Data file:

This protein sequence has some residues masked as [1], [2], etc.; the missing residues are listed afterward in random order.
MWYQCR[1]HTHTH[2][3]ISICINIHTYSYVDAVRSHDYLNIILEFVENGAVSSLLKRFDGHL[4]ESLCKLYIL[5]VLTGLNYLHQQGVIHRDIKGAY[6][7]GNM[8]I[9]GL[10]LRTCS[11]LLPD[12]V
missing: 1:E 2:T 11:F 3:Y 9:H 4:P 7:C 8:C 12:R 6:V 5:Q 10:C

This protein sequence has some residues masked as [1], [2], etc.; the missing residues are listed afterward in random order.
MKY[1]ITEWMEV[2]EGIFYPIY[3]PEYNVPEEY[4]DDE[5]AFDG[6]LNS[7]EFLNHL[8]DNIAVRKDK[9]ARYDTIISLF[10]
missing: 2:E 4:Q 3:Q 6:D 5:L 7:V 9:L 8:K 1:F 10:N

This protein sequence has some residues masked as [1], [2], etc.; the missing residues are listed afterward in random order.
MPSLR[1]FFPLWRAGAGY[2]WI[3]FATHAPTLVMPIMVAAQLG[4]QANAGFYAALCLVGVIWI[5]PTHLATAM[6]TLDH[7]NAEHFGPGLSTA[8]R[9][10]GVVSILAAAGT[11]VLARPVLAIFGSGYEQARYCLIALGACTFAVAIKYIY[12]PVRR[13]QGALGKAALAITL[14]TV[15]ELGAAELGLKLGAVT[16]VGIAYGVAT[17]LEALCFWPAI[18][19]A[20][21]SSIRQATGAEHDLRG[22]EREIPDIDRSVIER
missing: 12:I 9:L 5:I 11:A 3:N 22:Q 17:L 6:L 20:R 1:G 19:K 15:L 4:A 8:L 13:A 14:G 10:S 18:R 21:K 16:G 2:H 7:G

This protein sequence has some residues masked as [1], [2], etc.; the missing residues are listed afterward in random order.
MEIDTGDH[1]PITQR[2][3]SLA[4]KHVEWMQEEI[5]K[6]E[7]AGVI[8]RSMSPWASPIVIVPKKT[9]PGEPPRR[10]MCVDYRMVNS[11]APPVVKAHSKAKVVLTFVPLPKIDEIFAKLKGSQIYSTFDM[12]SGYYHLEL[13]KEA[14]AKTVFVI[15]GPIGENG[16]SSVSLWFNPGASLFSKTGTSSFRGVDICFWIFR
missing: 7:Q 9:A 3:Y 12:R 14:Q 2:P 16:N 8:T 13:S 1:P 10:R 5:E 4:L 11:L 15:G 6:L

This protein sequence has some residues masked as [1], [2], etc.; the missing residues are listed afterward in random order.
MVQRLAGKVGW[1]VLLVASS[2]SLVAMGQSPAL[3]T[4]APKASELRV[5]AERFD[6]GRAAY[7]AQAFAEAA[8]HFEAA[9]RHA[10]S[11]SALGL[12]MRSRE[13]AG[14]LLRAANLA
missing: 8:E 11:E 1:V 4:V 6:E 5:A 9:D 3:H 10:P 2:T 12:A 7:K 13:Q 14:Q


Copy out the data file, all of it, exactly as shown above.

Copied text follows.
This protein sequence has some residues masked as [1], [2], etc.; the missing residues are listed afterward in random order.
MWYQCR[1]HTHTH[2][3]ISICINIHTYSYVDAVRSHDYLNIILEFVENGAVSSLLKRFDGHL[4]ESLCKLYIL[5]VLTGLNYLHQQGVIHRDIKGAY[6][7]GNM[8]I[9]GL[10]LRTCS[11]LLPD[12]V
missing: 1:E 2:T 11:F 3:Y 9:H 4:P 7:C 8:C 12:R 6:V 5:Q 10:C

This protein sequence has some residues masked as [1], [2], etc.; the missing residues are listed afterward in random order.
MKY[1]ITEWMEV[2]EGIFYPIY[3]PEYNVPEEY[4]DDE[5]AFDG[6]LNS[7]EFLNHL[8]DNIAVRKDK[9]ARYDTIISLF[10]
missing: 2:E 4:Q 3:Q 6:D 5:L 7:V 9:L 8:K 1:F 10:N

This protein sequence has some residues masked as [1], [2], etc.; the missing residues are listed afterward in random order.
MPSLR[1]FFPLWRAGAGY[2]WI[3]FATHAPTLVMPIMVAAQLG[4]QANAGFYAALCLVGVIWI[5]PTHLATAM[6]TLDH[7]NAEHFGPGLSTA[8]R[9][10]GVVSILAAAGT[11]VLARPVLAIFGSGYEQARYCLIALGACTFAVAIKYIY[12]PVRR[13]QGALGKAALAITL[14]TV[15]ELGAAELGLKLGAVT[16]VGIAYGVAT[17]LEALCFWPAI[18][19]A[20][21]SSIRQATGAEHDLRG[22]EREIPDIDRSVIER
missing: 12:I 9:L 5:I 11:A 3:N 22:Q 17:L 6:L 20:R 1:G 19:K 15:L 4:A 8:L 13:A 14:G 10:S 18:R 21:K 16:G 2:H 7:G

This protein sequence has some residues masked as [1], [2], etc.; the missing residues are listed afterward in random order.
MEIDTGDH[1]PITQR[2][3]SLA[4]KHVEWMQEEI[5]K[6]E[7]AGVI[8]RSMSPWASPIVIVPKKT[9]PGEPPRR[10]MCVDYRMVNS[11]APPVVKAHSKAKVVLTFVPLPKIDEIFAKLKGSQIYSTFDM[12]SGYYHLEL[13]KEA[14]AKTVFVI[15]GPIGENG[16]SSVSLWFNPGASLFSKTGTSSFRGVDICFWIFR
missing: 7:Q 9:A 3:Y 12:R 14:Q 2:P 16:N 8:T 13:S 1:P 10:R 5:E 4:L 11:L 15:G 6:L

This protein sequence has some residues masked as [1], [2], etc.; the missing residues are listed afterward in random order.
MVQRLAGKVGW[1]VLLVASS[2]SLVAMGQSPAL[3]T[4]APKASELRV[5]AERFD[6]GRAAY[7]AQAFAEAA[8]HFEAA[9]RHA[10]S[11]SALGL[12]MRSRE[13]AG[14]LLRAANLA
missing: 8:E 11:E 1:V 4:V 6:E 5:A 9:D 3:H 10:P 2:T 12:A 7:K 13:Q 14:Q